The Victoria and Albert Museum now regards itself as a “multi-site” institution, following the opening of V&A Dundee this coming weekend. At the meeting of its trustees last May, the museum’s London-based director, Tristram Hunt, introduced a discussion paper on how resources should be deployed “as the V&A moves to a multi-site model”.
Last December the V&A Gallery in Shenzhen, China was opened—and now there is V&A Dundee. Both out-of-London projects are quite different. The Shenzhen gallery, part of a new property development, is commercially-driven to raise substantial funds for the V&A, initially for a 5-year period. V&A Dundee is being run and funded by Scottish backers under a 25-year arrangement, with the London museum providing its name, loans and touring exhibitions—to share its collection within the UK.
The V&A is also developing its presence in east London. The Museum of Childhood in Bethnal Green has been a branch since 1974. The two planned former Olympic site projects near Stratford, a massive new gallery and a separate storage facility, will be directly run by the South Kensington museum. Both are due to open in 2023. The challenge for the V&A’s multi-site strategy will be to cope with such disparate projects, with competing demands for funding and personnel.
V&A Dundee’s £80m building and inaugural displays represent a triumph for Scotland. The dramatic building, designed by the Japanese architect Kengo Kuma and jutting out into the Tay estuary, has been likened to a huge ark. Its exterior provides an eye-catcher in an architecturally bland site between the city centre and waterside. Inside it has a spacious atrium with a café and well-designed galleries on the upper floor.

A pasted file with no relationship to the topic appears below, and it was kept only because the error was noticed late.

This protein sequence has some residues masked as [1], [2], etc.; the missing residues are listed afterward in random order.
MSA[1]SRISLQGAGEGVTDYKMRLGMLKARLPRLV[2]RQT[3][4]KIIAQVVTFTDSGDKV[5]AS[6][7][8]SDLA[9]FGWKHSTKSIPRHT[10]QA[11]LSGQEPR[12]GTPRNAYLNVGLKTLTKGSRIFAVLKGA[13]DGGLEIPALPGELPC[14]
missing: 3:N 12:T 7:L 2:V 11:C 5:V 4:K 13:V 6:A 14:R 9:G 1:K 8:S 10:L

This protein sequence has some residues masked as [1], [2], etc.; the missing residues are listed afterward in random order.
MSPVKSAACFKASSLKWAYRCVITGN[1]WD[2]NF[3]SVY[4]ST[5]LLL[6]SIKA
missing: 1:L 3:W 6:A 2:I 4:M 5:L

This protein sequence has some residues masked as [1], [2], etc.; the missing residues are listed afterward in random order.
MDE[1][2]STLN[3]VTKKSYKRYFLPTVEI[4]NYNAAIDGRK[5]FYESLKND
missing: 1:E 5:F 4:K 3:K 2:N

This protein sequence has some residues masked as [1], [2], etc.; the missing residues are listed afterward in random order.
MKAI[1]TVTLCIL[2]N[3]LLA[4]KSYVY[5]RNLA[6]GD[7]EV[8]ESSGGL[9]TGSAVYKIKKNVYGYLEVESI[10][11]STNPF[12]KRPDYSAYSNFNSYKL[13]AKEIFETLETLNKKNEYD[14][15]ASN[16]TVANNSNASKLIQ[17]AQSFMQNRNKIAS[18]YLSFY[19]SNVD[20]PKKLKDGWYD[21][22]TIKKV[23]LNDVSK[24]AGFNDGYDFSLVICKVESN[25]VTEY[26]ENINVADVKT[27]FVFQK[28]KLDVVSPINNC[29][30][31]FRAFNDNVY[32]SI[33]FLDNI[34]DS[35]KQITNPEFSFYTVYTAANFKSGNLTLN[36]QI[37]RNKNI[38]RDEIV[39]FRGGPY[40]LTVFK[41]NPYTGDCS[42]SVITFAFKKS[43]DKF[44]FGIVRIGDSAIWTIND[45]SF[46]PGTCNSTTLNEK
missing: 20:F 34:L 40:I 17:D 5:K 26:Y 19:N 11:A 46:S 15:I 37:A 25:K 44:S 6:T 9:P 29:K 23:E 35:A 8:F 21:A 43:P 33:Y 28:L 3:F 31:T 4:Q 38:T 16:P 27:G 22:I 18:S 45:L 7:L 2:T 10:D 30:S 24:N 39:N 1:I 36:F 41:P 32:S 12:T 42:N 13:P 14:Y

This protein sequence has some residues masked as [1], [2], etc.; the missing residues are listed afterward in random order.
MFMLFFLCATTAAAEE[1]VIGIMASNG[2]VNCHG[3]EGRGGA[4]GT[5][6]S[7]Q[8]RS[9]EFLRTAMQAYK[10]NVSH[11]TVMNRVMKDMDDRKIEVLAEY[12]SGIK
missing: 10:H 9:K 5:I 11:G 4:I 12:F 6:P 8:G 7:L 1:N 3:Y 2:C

The temporary exhibition gallery, as large as those in the major London museums, opens with Ocean Liners: Speed and Style (until 24 February 2019). The exhibition looks even better than when it was shown in the museum's South Kensington location last spring.
The permanent display on Scottish Design comprises 300 objects, mostly on loan from the V&A, in a presentation that is both attractive and informative. In its centre lies the reconstruction of Charles Rennie Mackintosh’s Oak Room, a 1908 tea house which was disassembled in 1972.
The challenge for V&A Dundee will be long-term financial sustainability—and to maintain its initial high standards. Philip Long, the director, expects 500,000 visitors in the first 12 months, stabilising at around 350,000 after the initial opening excitement. For a city of 120,000 this is ambitious, but Edinburgh and Glasgow lie within an hour or so’s travel.
Of the 350,000 visitors, perhaps up to a fifth may pay to see ticketed exhibitions, with the remainder going to the free Scottish design gallery or simply enjoying the building. Although full-price exhibition tickets are £11, there is a range of concessions, so ticket income is only likely to bring in something like £500,000. Catering and shops will provide further income, but a substantial subsidy will still be required.
Long says that running costs will be around £4.5m, which will come from public funding, private donations and commercial income. The Scottish Government has pledged £1m a year for ten years, with an extra £361,000 for the first year. Dundee City Council is the second largest source of funds. Other partners are the University of Dundee, Abertay University and Scottish Enterprise.